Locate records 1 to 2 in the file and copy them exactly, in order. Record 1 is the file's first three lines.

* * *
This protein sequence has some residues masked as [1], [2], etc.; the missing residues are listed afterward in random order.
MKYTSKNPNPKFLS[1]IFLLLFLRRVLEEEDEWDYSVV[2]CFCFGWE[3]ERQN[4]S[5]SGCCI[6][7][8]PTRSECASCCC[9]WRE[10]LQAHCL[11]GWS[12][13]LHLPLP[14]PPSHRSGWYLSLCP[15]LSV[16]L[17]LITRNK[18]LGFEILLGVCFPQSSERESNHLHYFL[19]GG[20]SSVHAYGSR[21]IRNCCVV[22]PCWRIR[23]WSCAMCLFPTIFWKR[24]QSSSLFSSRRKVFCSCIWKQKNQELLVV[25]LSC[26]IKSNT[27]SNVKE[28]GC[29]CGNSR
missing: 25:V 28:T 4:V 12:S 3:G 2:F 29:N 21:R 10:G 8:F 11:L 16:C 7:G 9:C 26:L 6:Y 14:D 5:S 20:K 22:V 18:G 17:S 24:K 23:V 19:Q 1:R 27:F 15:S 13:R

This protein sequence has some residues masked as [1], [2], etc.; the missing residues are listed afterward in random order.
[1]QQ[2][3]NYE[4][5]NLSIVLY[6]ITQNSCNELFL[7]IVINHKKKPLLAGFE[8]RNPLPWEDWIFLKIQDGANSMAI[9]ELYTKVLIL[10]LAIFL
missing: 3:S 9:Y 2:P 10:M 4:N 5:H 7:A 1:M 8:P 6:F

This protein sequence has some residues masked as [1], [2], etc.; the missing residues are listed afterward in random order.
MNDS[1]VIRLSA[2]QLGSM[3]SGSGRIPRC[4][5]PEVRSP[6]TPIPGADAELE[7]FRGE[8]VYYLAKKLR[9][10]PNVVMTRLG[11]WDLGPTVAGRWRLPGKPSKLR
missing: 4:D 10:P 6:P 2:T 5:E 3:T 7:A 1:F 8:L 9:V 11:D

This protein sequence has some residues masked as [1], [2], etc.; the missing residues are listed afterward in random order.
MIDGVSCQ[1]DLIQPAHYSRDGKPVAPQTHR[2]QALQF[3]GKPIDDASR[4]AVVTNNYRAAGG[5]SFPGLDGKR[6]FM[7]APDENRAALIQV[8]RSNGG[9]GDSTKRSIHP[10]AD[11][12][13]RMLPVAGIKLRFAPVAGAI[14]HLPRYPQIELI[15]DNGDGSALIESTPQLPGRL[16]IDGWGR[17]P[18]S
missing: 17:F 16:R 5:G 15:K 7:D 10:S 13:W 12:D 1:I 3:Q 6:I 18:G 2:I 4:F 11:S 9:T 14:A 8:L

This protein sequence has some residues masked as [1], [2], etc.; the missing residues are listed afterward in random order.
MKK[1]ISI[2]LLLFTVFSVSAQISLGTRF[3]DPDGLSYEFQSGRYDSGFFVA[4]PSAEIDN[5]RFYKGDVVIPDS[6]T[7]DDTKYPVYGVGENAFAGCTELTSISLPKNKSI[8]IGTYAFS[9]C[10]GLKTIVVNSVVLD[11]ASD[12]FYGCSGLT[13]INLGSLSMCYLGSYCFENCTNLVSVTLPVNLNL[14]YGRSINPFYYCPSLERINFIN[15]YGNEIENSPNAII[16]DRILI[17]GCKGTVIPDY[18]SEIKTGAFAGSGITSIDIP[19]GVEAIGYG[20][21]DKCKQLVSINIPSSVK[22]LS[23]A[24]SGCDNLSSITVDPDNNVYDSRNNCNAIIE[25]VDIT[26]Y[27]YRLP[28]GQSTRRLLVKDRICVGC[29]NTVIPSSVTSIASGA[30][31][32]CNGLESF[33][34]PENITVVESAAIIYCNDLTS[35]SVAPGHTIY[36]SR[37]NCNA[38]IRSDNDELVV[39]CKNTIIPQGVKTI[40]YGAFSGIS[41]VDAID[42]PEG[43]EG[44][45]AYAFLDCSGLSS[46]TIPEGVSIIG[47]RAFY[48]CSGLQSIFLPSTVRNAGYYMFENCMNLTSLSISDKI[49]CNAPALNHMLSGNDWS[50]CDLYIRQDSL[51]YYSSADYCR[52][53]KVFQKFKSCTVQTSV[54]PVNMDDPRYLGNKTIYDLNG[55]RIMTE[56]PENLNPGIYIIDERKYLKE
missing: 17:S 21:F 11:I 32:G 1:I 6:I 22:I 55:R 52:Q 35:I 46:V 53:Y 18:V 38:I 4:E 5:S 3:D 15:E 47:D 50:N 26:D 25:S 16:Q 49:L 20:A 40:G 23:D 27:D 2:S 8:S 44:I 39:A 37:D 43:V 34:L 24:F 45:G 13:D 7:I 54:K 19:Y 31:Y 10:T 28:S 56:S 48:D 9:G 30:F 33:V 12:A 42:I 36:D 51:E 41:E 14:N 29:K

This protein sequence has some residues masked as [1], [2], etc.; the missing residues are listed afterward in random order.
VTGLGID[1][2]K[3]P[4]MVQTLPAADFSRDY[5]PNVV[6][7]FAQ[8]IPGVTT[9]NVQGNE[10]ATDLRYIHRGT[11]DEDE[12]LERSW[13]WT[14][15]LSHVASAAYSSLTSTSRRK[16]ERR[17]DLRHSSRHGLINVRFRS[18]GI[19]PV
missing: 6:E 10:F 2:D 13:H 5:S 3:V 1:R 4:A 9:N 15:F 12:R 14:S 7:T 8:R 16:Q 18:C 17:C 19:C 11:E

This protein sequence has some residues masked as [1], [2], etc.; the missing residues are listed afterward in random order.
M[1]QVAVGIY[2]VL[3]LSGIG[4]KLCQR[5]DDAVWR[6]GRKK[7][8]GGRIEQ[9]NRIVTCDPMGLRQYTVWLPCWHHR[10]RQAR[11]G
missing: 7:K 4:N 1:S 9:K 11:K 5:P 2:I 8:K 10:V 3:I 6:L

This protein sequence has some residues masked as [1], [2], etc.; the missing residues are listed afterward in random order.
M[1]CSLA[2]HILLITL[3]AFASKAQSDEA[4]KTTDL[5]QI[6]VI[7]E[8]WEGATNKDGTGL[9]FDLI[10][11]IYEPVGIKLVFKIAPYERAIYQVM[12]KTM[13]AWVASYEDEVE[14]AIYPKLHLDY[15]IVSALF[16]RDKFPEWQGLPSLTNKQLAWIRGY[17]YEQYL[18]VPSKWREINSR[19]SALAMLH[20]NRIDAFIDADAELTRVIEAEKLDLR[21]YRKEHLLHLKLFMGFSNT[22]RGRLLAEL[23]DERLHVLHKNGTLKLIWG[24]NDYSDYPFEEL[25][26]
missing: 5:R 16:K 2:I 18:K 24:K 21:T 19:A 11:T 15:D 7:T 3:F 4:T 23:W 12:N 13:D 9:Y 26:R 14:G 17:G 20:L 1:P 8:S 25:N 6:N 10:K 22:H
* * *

This protein sequence has some residues masked as [1], [2], etc.; the missing residues are listed afterward in random order.
MKYTSKNPNPKFLS[1]IFLLLFLRRVLEEEDEWDYSVV[2]CFCFGWE[3]ERQN[4]S[5]SGCCI[6][7][8]PTRSECASCCC[9]WRE[10]LQAHCL[11]GWS[12][13]LHLPLP[14]PPSHRSGWYLSLCP[15]LSV[16]L[17]LITRNK[18]LGFEILLGVCFPQSSERESNHLHYFL[19]GG[20]SSVHAYGSR[21]IRNCCVV[22]PCWRIR[23]WSCAMCLFPTIFWKR[24]QSSSLFSSRRKVFCSCIWKQKNQELLVV[25]LSC[26]IKSNT[27]SNVKE[28]GC[29]CGNSR
missing: 25:V 28:T 4:V 12:S 3:G 2:F 29:N 21:R 10:G 8:F 11:L 16:C 7:G 9:C 26:L 6:Y 14:D 5:S 20:K 22:V 18:G 17:S 24:K 23:V 19:Q 1:R 27:F 15:S 13:R

This protein sequence has some residues masked as [1], [2], etc.; the missing residues are listed afterward in random order.
[1]QQ[2][3]NYE[4][5]NLSIVLY[6]ITQNSCNELFL[7]IVINHKKKPLLAGFE[8]RNPLPWEDWIFLKIQDGANSMAI[9]ELYTKVLIL[10]LAIFL
missing: 3:S 9:Y 2:P 10:M 4:N 5:H 7:A 1:M 8:P 6:F